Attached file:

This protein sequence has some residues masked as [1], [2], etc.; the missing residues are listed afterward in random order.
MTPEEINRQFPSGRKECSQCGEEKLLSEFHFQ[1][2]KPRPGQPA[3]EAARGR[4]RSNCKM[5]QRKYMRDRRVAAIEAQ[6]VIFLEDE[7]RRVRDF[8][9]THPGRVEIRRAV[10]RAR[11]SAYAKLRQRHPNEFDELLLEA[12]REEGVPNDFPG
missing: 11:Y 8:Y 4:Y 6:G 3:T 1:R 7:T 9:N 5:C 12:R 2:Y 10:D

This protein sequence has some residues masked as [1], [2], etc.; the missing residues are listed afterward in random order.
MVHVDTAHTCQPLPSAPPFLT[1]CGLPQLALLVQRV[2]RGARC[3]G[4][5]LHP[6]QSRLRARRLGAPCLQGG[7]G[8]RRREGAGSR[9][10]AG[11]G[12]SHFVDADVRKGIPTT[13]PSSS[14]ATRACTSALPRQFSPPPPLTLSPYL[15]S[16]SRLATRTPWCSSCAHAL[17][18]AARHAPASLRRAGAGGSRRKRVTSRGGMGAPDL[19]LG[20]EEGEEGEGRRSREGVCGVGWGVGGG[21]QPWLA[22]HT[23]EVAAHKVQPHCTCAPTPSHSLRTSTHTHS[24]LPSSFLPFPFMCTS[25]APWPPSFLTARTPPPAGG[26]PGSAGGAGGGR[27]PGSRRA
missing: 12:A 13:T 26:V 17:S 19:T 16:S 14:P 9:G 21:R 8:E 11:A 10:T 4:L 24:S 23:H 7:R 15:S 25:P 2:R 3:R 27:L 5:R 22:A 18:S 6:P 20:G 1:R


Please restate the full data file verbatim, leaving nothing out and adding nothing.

This protein sequence has some residues masked as [1], [2], etc.; the missing residues are listed afterward in random order.
MTPEEINRQFPSGRKECSQCGEEKLLSEFHFQ[1][2]KPRPGQPA[3]EAARGR[4]RSNCKM[5]QRKYMRDRRVAAIEAQ[6]VIFLEDE[7]RRVRDF[8][9]THPGRVEIRRAV[10]RAR[11]SAYAKLRQRHPNEFDELLLEA[12]REEGVPNDFPG
missing: 11:Y 8:Y 4:Y 6:G 3:T 1:R 7:T 9:N 5:C 12:R 2:Y 10:D

This protein sequence has some residues masked as [1], [2], etc.; the missing residues are listed afterward in random order.
MVHVDTAHTCQPLPSAPPFLT[1]CGLPQLALLVQRV[2]RGARC[3]G[4][5]LHP[6]QSRLRARRLGAPCLQGG[7]G[8]RRREGAGSR[9][10]AG[11]G[12]SHFVDADVRKGIPTT[13]PSSS[14]ATRACTSALPRQFSPPPPLTLSPYL[15]S[16]SRLATRTPWCSSCAHAL[17][18]AARHAPASLRRAGAGGSRRKRVTSRGGMGAPDL[19]LG[20]EEGEEGEGRRSREGVCGVGWGVGGG[21]QPWLA[22]HT[23]EVAAHKVQPHCTCAPTPSHSLRTSTHTHS[24]LPSSFLPFPFMCTS[25]APWPPSFLTARTPPPAGG[26]PGSAGGAGGGR[27]PGSRRA
missing: 12:A 13:T 26:V 17:S 19:T 16:S 14:P 9:G 21:R 8:E 11:A 10:T 4:L 24:S 23:H 7:R 15:S 25:P 2:R 3:R 27:L 5:R 22:A 18:S 6:P 20:G 1:R